Abroad

Due to some travels (and preparations leading up to same), it won’t be until later in August that regular posts occur again on this blog. In the meantime, I thought I’d send a very brief snapshot of Williamsburg, Brooklyn, where I’m staying the first part of my trip and where I lived way back in 1995. The brick commercial loft building above is where I lived–a 3500 SF loft on the second floor (facing North 10th Street which is the facade you see here). It was an illegal sublet, rented to us by an artist who’d used the place as a studio. At the time Williamsburg was full of artists living in cheaply converted space, with rents extremely affordable compared to fancier parts of Brooklyn, not to mention Manhattan. I was one of a first wave of “invaders”–donning a tie and taking the train back into the city during the week to work a professional job–and I was fascinated by the mix of artists, elderly Polish-Americans, and those like me who found the run-down, somewhat bleak nature of Williamsburg a refreshing break from increasingly gentrified Manhattan.
Today, although my building still appears as untouched and run-down as ever, the surrounding neighborhood has transformed. Below is directly across Berry Street from my old place, where there used to be a vacant lot and a storage warehouse with amazing graffiti:

The new Berry Street

These luxury loft condos are but one example of new construction that has popped up everywhere, along with vacant storefronts and repair shops converted to ultra-hip lounges and restaurants. The lonely, sparse sidewalks were literally choked this evening with hipsters, wanna-bes, and kids from Manhattan in for a Saturday night fling. The quiet sense of possibility I knew back then has been replaced with American Apparel and all sorts of consumption.
There is even a huge new complex at the river, which used to be lined by empty warehouses and weedy yards. Now 35-story condo towers are preparing to open, with new pedestrian piers, tens of thousands of square feet of available retail and restaurant space, and parking garages. An immense old warehouse designed by the architect Cass Gilbert (who is perhaps best known for the Woolworth Building in downtown Manhattan, in 1913 the tallest building in the world) in the rarely employed neo-Egyptian style has been totally renovated and is currently renting out with amenities (and prices) not before seen this side of the East River.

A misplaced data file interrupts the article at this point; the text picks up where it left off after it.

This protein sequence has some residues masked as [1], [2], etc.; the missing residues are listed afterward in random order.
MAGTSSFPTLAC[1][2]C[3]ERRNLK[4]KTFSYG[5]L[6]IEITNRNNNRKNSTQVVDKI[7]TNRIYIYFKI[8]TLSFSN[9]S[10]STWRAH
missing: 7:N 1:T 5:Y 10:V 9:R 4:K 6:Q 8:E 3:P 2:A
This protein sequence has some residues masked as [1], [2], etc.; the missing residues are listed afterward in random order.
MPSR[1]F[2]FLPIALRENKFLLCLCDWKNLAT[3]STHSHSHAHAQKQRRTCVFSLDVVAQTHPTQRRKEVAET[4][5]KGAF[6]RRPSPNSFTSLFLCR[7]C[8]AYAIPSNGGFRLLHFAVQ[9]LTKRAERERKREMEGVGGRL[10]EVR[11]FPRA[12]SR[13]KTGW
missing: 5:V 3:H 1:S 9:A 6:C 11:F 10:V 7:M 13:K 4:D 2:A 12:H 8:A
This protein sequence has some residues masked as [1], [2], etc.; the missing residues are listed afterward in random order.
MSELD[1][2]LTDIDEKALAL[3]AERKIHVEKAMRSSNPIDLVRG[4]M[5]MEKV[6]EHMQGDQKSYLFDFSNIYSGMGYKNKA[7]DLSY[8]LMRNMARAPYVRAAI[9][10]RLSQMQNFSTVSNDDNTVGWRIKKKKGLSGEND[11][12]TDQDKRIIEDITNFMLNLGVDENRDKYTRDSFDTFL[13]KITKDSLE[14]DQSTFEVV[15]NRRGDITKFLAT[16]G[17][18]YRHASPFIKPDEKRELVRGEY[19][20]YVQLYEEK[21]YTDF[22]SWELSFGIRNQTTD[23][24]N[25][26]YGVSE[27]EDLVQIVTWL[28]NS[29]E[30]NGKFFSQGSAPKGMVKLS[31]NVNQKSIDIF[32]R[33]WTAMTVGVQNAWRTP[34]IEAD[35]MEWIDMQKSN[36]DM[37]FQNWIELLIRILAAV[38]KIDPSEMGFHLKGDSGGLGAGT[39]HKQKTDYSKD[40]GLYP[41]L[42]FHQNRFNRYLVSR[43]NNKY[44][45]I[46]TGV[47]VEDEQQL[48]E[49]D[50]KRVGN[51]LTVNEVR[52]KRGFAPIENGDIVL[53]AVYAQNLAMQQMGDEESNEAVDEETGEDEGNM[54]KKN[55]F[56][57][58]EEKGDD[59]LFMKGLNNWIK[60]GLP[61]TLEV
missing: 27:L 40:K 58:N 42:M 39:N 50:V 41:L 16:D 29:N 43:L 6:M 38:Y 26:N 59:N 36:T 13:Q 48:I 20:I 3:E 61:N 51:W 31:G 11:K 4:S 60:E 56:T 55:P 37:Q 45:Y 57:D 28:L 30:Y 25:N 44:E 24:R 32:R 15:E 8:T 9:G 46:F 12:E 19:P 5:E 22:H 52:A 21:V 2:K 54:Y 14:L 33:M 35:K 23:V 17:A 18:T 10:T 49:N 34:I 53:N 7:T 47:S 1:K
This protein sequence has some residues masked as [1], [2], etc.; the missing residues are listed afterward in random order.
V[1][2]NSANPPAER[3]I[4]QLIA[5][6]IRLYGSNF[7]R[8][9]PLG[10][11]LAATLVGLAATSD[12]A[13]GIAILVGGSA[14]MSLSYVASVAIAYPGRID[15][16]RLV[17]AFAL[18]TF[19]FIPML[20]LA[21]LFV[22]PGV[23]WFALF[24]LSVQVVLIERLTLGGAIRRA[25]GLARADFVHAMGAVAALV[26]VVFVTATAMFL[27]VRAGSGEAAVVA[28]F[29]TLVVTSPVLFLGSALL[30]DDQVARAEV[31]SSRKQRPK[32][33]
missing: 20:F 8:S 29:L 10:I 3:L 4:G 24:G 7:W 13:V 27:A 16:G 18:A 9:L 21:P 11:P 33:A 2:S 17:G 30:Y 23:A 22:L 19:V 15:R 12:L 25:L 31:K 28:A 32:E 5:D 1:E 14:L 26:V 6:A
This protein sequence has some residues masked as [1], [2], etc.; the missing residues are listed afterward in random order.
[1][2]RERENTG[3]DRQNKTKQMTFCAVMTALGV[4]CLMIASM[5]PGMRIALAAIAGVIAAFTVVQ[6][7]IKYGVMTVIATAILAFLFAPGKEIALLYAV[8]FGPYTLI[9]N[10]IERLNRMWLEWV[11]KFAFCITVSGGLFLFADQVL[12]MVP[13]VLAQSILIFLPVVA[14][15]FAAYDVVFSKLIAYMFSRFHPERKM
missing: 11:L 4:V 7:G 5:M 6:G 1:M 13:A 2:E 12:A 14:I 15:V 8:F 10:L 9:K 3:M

From Egyptian warehouse to luxury lofts

The amount of gentrification in the old neighborhood just boggles the mind. It shows how quickly an urban place can transform, within the context of vast numbers of people and dollars that is New York. Does it all feel right? No; I miss the grittiness of the old place. A lot of the new architecture is banal. Most of the artists have departed for cheaper digs further out in Brooklyn or Queens.

But hey, if you just have to have that perfect pomegranate mojito, you no longer have to take the train into Manhattan to get it.

Birmingham, I won’t be around to attend Design Review this coming week, comment on the latest (non-drive-through!) plans for Chick-Fil-A, etc. But we’ll be back and ready to examine lots of new topics in just a couple short weeks. Stay cool.

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